Sociology Unequal Education

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Education Theory
Education is defined in our textbook as the social institution through which society provides its members with important knowledge, including basic facts, job skills, and cultural norms and values. In my opinion, there couldn’t be a better way to describe education. (Macionis, John J. Sociology, 13ed, page 516) It teaches us the facts on history, math, English and other basic subjects while quietly teaching us the way we are supposed to act, what is considered right and wrong, and general values and norms the system wants us to incorporate. On the darker side, it teaches us how we are divided among our peers, how we separate and categorize each other - sometimes for the worse. Even though those things aren’t in the curriculum, we may learn them more than the lessons that are in the curriculum.

Looking at education in the US from a social-conflict point of view, education is distributed very unequally among the social classes. Yes, all children in the United States have access to free education from kindergarten through twelfth grade, but not all schools are created equal. The teachers that are employed at grade schools in inner-city Chicago or extremely rural Kentucky are probably not the best in the nation in terms of quality as compared to the ones teaching in the Harvard suburbs. Kids that live in inner-city areas are going to have a very different education than those who live in upper-level communities. This will afford them less access to the opportunities they could gain from a good education. Kids from a lower social-economic status are more likely to have less access to a quality education. This is a very Marxist social-conflict theory. (Racial Stratification and Education in the United States: Why Inequality Persists. By: John. B Ugbu)

Looking at education from a structural-functional point of view it is very functional. If every child was truly given the best education possible, and sent to Ivy League schools, then there would be no one to work the lower level, lower education-requiring jobs. Even though that theory sounds cold, it’s still very true. For our society to function, we need people to work in fast food restaurants, janitorial services, cleaning services, etc. If every person was college educated, much less ivy-league college educated, we would have no one to work these jobs. Also, not every person is capable, or has the mental capacity to get a higher level education. Terminal degrees are only awarded to a very small minority of our society for a reason.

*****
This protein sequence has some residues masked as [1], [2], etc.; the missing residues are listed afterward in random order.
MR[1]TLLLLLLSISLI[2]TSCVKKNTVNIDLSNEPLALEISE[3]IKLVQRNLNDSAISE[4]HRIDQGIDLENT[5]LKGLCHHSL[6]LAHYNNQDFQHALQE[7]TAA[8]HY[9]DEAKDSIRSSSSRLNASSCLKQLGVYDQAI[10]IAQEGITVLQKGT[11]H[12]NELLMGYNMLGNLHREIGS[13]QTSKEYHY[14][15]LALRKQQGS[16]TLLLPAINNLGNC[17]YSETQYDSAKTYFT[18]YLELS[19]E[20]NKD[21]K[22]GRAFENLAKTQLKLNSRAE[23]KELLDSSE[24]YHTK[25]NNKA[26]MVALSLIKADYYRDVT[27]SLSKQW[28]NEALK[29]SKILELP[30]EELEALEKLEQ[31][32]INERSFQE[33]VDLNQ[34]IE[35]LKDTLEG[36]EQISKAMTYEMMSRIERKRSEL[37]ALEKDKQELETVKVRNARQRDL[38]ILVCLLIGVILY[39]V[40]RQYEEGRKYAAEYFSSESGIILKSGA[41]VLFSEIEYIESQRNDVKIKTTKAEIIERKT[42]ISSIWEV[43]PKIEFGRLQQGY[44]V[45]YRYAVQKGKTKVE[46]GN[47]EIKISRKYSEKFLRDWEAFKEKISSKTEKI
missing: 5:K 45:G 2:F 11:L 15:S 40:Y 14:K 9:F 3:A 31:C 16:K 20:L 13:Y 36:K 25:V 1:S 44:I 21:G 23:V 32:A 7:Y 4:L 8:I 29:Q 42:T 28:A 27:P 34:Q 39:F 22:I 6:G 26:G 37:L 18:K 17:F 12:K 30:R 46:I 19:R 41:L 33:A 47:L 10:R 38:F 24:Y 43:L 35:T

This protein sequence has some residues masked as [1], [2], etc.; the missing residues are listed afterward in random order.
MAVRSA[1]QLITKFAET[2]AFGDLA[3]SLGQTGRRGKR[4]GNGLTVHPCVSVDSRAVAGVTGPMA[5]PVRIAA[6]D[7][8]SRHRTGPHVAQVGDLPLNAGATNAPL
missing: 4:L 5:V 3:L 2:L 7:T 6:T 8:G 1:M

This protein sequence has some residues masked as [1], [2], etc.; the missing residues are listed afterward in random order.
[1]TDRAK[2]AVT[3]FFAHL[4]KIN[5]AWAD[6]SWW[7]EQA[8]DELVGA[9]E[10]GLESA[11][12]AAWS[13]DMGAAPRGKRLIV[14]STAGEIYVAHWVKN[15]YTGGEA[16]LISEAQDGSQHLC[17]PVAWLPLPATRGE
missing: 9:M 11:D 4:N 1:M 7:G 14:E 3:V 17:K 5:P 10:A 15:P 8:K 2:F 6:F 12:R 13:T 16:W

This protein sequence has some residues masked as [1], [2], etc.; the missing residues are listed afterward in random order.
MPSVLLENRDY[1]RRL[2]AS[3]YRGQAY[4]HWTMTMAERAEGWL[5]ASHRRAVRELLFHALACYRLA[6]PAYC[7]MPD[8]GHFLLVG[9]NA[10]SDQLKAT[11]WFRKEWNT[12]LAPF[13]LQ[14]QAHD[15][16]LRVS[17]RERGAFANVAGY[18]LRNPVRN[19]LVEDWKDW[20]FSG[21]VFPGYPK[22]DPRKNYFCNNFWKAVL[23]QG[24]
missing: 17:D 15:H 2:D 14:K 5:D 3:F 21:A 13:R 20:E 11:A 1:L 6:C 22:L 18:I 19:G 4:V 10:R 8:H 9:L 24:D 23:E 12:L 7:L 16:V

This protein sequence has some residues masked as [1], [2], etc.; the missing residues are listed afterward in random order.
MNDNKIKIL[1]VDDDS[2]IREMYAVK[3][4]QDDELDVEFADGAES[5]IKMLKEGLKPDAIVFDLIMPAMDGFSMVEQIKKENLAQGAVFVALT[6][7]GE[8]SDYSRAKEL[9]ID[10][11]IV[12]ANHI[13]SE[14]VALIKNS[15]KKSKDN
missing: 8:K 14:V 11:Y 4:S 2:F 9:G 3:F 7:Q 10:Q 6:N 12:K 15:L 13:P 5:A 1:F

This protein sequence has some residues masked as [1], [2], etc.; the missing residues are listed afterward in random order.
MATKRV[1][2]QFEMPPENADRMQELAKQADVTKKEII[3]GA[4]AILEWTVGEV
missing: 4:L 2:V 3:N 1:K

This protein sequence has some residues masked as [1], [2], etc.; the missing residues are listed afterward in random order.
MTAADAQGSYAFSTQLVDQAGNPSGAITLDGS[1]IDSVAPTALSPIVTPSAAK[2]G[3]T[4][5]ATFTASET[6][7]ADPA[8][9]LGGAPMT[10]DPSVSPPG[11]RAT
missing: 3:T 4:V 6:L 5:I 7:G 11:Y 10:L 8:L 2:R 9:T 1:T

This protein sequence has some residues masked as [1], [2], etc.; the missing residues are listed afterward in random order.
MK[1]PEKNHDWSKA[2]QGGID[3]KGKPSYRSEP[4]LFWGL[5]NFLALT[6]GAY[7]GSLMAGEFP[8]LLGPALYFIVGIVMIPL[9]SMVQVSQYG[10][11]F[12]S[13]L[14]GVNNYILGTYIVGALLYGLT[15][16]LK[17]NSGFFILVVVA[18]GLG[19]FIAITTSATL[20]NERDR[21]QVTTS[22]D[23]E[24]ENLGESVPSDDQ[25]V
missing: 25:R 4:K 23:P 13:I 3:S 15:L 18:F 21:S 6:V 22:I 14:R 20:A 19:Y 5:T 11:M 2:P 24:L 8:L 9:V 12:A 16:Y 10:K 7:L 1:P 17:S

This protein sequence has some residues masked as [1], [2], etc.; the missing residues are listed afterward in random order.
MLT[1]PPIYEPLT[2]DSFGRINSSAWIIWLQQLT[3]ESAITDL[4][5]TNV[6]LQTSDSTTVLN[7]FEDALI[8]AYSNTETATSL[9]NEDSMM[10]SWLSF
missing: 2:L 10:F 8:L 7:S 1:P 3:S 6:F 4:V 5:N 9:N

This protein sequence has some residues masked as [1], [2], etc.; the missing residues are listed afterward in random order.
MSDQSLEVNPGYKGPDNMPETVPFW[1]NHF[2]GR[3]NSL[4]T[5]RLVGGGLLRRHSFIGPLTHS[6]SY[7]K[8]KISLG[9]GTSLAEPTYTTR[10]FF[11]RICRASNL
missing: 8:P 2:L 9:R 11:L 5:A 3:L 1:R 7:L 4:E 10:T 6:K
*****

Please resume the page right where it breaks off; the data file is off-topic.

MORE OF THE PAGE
Public school was originally creates to be the “great equalizer”. It was created to try to take the great inequalities (race, gender, and social-class) out of our society and make it more equal, especially when schools became integrated. For the first time in history education was offered to everyone, and free education at that. Instead of education only being available to wealthy men - white men - education becEducation Theory

Education is defined in our textbook as the social institution through which society provides its members with important knowledge, including basic facts, job skills, and cultural norms and values. In my opinion, there couldn’t be a better way to describe education. (Macionis, John J. Sociology, 13ed, page 516) It teaches us the facts on history, math, English and other basic subjects while quietly teaching us the way we are supposed to act, what is considered right and wrong, and general values and norms the system wants us to incorporate. On the darker side, it teaches us how we are divided among our peers, how we separate and categorize each other - sometimes for the worse. Even though those things aren’t in the curriculum, we may learn them more than the lessons that are in the curriculum.

Looking at education in the US from a social-conflict point of view, education is distributed very unequally among the social classes. Yes, all children in the United States have access to free...
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